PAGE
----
Full EBECCS, with the power stations capturing the CO2 from the burning of the biomass, isn’t fully practical as yet. However, the costs of deploying ambient air CO2 capture are declining rapidly (Keith et al 2018). The concentration of carbon dioxide in power station smokestacks is about 300 times greater than in the ambient air, making this form of carbon capture increasingly viable. However, developing an infrastructure of evergreen energy power plants across the small-scale agricultural regions of the world will take time.

Then these power stations will provide the basis for full evergreen BECCS with flue-carbon capture being inserted in the coming years. Thus, phase 2 EBECCS can be the first stage in the evolution of full-on power generation (phase 3) with flue-capture of CO2.

Mobilizing for an evergreen agriculture with CCS

1.5-2.0 degrees C is our global goal. But the experts give us only slim chances of hitting it. So now is the urgent right time to get started on this. We need a crash program to develop an evergreen agriculture!

Countries such as Zambia and Malawi have been promoting evergreen agriculture for many years (IRENA, 2019) and hundreds of thousands of farmers are now practicing it. Countries such as Kenya are now also gearing up for the mass spread of the evergreen agriculture solutions. Why? First, because Kenya is finding it impossible to sustain the growth in maize production that it needs to provide the basic food supply for a fast-growing population; while soil degradation has become a major drag on increased maize yields. Second, Kenya like many African countries, has a demographic explosion and it must create huge numbers of rural jobs. A more diversified, agroecologically intensive family farming is the only area of job creation that can possibly generate the large-scale increases in rural employment that would be sufficient to cope with the problem. And third, Kenya is committed to providing all rural Kenyans with cheap, accessible electrical power.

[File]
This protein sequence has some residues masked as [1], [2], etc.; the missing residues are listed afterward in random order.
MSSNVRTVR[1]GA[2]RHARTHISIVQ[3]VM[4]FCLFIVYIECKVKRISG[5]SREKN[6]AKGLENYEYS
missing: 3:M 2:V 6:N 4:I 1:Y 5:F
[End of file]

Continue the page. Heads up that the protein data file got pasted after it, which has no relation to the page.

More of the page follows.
The proponents of agricultural development, rural livelihoods improvement, job creation, environmental protection, and energy development have tended to work in separate, parallel tracks so far. But EBECCS can bring all of these tracks together in a common, mutually supportive stream.

Development agencies ought to get squarely behind the EBECCS solution: for its livelihoods and resilience benefits for the poorest rural people in the world — the hundreds of millions of small-scale farm families. FAO has become a champion of agroecological approaches to creating more sustainable and resilient agricultural systems. Evergreen agriculture is a great agroecological approach, and FAO would do well to incorporate it into its agroecology agenda.

The environmental community ought to support this solution for its biodiversity and land restoration potential, as well as its enormous climate change adaptation and mitigation potential. Each of the environmental conventions (UNCCD, CBD, and UNFCC) could become active advocates for its deployment.

The entire donor community, including the multilateral banks, ought to get behind this solution, for all of the above sets of benefits to people and the planet. And the private sector should be an extremely active player, particularly power plant investors and operators.

This is a solution that Ministries of Agriculture, Environment and Energy throughout the world can all work on and invest in together.

In whatever development domain you are working, join us, the Evergreening Global Alliance, in exploring and deploying these systems, to tackle food insecurity, land restoration, biodiversity enhancement, the electrification of rural communities, and global climate change, all at the same time. It’s an evergreen multiple-win.